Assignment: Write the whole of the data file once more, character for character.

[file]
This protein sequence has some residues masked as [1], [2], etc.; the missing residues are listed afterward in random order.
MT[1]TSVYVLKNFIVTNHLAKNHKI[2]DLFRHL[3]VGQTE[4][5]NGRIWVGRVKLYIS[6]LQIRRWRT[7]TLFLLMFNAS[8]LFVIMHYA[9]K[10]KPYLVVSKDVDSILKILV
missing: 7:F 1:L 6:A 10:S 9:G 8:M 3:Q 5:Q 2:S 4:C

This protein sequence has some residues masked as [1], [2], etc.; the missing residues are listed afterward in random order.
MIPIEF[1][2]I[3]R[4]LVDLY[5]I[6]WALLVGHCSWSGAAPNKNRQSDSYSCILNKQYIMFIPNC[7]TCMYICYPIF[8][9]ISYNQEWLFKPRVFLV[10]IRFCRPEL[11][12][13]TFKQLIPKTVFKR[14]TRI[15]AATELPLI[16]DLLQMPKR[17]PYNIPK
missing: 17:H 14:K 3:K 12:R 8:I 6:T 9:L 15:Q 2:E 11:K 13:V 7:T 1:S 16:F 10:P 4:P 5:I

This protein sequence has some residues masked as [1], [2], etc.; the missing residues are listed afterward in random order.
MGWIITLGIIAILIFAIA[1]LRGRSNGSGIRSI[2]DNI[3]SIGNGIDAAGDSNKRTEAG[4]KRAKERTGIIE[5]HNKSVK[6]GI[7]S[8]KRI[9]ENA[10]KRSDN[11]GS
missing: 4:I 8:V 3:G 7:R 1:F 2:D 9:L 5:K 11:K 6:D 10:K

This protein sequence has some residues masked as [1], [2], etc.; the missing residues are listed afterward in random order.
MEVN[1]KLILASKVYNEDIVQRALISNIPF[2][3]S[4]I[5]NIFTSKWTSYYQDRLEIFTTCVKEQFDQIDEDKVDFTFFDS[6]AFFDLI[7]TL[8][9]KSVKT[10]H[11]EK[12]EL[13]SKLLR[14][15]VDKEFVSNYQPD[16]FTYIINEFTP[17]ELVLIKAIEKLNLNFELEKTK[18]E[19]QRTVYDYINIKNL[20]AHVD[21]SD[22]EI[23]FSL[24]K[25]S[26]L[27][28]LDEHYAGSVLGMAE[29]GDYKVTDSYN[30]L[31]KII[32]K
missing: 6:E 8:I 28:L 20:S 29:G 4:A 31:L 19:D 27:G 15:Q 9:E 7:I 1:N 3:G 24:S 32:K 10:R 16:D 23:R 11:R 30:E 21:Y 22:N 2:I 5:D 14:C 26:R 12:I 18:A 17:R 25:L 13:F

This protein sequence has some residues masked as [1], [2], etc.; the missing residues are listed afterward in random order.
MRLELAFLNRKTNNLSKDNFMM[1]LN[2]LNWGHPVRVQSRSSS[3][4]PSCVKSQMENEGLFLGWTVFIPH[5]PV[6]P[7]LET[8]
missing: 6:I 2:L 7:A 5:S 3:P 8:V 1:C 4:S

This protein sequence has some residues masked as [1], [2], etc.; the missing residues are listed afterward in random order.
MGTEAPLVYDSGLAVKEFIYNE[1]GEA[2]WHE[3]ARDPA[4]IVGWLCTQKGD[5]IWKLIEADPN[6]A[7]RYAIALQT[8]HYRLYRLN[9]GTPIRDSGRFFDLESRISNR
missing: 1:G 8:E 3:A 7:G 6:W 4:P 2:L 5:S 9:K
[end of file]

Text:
This protein sequence has some residues masked as [1], [2], etc.; the missing residues are listed afterward in random order.
MT[1]TSVYVLKNFIVTNHLAKNHKI[2]DLFRHL[3]VGQTE[4][5]NGRIWVGRVKLYIS[6]LQIRRWRT[7]TLFLLMFNAS[8]LFVIMHYA[9]K[10]KPYLVVSKDVDSILKILV
missing: 7:F 1:L 6:A 10:S 9:G 8:M 3:Q 5:Q 2:S 4:C

This protein sequence has some residues masked as [1], [2], etc.; the missing residues are listed afterward in random order.
MIPIEF[1][2]I[3]R[4]LVDLY[5]I[6]WALLVGHCSWSGAAPNKNRQSDSYSCILNKQYIMFIPNC[7]TCMYICYPIF[8][9]ISYNQEWLFKPRVFLV[10]IRFCRPEL[11][12][13]TFKQLIPKTVFKR[14]TRI[15]AATELPLI[16]DLLQMPKR[17]PYNIPK
missing: 17:H 14:K 3:K 12:R 8:I 6:T 9:L 15:Q 2:E 11:K 13:V 7:T 1:S 16:F 10:P 4:P 5:I

This protein sequence has some residues masked as [1], [2], etc.; the missing residues are listed afterward in random order.
MGWIITLGIIAILIFAIA[1]LRGRSNGSGIRSI[2]DNI[3]SIGNGIDAAGDSNKRTEAG[4]KRAKERTGIIE[5]HNKSVK[6]GI[7]S[8]KRI[9]ENA[10]KRSDN[11]GS
missing: 4:I 8:V 3:G 7:R 1:F 2:D 9:L 5:K 11:K 6:D 10:K

This protein sequence has some residues masked as [1], [2], etc.; the missing residues are listed afterward in random order.
MEVN[1]KLILASKVYNEDIVQRALISNIPF[2][3]S[4]I[5]NIFTSKWTSYYQDRLEIFTTCVKEQFDQIDEDKVDFTFFDS[6]AFFDLI[7]TL[8][9]KSVKT[10]H[11]EK[12]EL[13]SKLLR[14][15]VDKEFVSNYQPD[16]FTYIINEFTP[17]ELVLIKAIEKLNLNFELEKTK[18]E[19]QRTVYDYINIKNL[20]AHVD[21]SD[22]EI[23]FSL[24]K[25]S[26]L[27][28]LDEHYAGSVLGMAE[29]GDYKVTDSYN[30]L[31]KII[32]K
missing: 6:E 8:I 28:L 20:S 29:G 4:A 31:L 19:D 27:G 15:Q 9:E 7:I 1:N 3:G 24:S 32:K 10:R 16:D 23:R 11:R 30:E 21:Y 22:N 2:I 5:D 14:C 26:R 12:I 18:A 17:R 25:L 13:F

This protein sequence has some residues masked as [1], [2], etc.; the missing residues are listed afterward in random order.
MRLELAFLNRKTNNLSKDNFMM[1]LN[2]LNWGHPVRVQSRSSS[3][4]PSCVKSQMENEGLFLGWTVFIPH[5]PV[6]P[7]LET[8]
missing: 6:I 2:L 7:A 5:S 3:P 8:V 1:C 4:S

This protein sequence has some residues masked as [1], [2], etc.; the missing residues are listed afterward in random order.
MGTEAPLVYDSGLAVKEFIYNE[1]GEA[2]WHE[3]ARDPA[4]IVGWLCTQKGD[5]IWKLIEADPN[6]A[7]RYAIALQT[8]HYRLYRLN[9]GTPIRDSGRFFDLESRISNR
missing: 1:G 8:E 3:A 7:G 6:W 4:P 2:L 5:S 9:K